"In The Bedlam Stacks, Natasha Pulley's unconventional imagination finds a new voice." - Locus
About the Author
Natasha Pulley, the author of The Watchmaker of Filigree Street, studied English literature at Oxford University and earned a creative writing M.A. at the University of East Anglia. She lives near Ely in Cambridgeshire, England.
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The novel starts off a bit slow, but Pulley's writing is elegant and quickly snagged me in once our main character, Merrick Tremayne, finds himself embarking on an expedition to Peru, specifically a mountain town that's known well by his grandfather and father, in order to smuggler cuttings of cinchona trees to treat malaria in India. The magical realism of the beliefs of this village mixes amazingly well with the beautiful imagery of native Peru as I found myself straddling the line along with Merrick of what could possibly be true. Each page was a thrill to turn and I found myself so excited to find out what was going to happen next.
The Bedlam Stacks is a beautiful story of friendship and cultural intrigue. It may require some patience, but I swear to you, it's worth it.
In a first person narrative of journalistic simplicity whose contemporary sounding English voice belies its Victorian era setting, just one of the strange electric shocks that disorient the reader, we are told a most fantastic tale in the most matter-of-fact manner. In fact, The Bedlam Stacks is something of a mysterious prequel to The Watchmaker of Filigree Street. Natasha Pulley seems to be creating her own literary universe in which time, and everything human that's trapped within it like a fly in amber, stops being linear and is molded and shaped by people with unusual abilities and gifts.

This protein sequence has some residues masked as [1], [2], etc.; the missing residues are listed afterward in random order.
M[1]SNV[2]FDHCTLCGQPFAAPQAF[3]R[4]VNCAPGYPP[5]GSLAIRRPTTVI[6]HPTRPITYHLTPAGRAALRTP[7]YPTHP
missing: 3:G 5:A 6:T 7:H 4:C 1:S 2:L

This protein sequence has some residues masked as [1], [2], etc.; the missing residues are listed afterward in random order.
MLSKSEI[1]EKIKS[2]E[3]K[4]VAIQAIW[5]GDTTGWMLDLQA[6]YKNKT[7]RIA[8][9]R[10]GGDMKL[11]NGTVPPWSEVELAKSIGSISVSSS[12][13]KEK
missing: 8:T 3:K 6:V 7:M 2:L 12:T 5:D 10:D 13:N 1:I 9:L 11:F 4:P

The peculiar unmooring of reality that permeates the novel begins rather early in the book with a strange series of little, almost insignificant events, mysteries whose solutions unfold slowly but that lead to even greater mysteries. To call The Bedlam Stacks a novel of magical realism, steam-punk era fantasy, alternative science fiction or even anthropological mythology, is limiting at best. It's all of these things and more. It revels in the mysteries of the Incas, it frets over the European exploitation of third-world countries, touches on the inexplicable nature of religion and faith and offers a long, hard look at the difficulties of friendship.
But most of all, The Bedlam Stacks is a novel fascinated by the inexplicable nature of time and the almost painfully confused human response to its ineffable strangeness. The events in the novel cover several centuries but these events are not remote in time from each other. They are connected in a way that is so fantastic, yet told in such a reasonable fashion, with details carefully ordered throughout the novel to insure the reader's belief, that reality itself becomes malleable and the dream-stuff of living becomes plausible fact.
In order not to betray the novel's many surprises I'm reluctant to detail the plot, which in any case defies easy explication. Although the novel is easy to read, It has a haunting beauty that makes it hard to forget. If a novel of imaginative brilliance and creative intelligence meets your criteria for a worthwhile work of fiction, The Bedlam Stacks may excite you as much as it did me.
It is not my type of book but it did become tedious from it's repetitive description with little content to change the direction.
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The spellbinding adventure story of a British expedition to Peru in 1860 to steal Cinchona trees for their desperately needed Quinine...Read more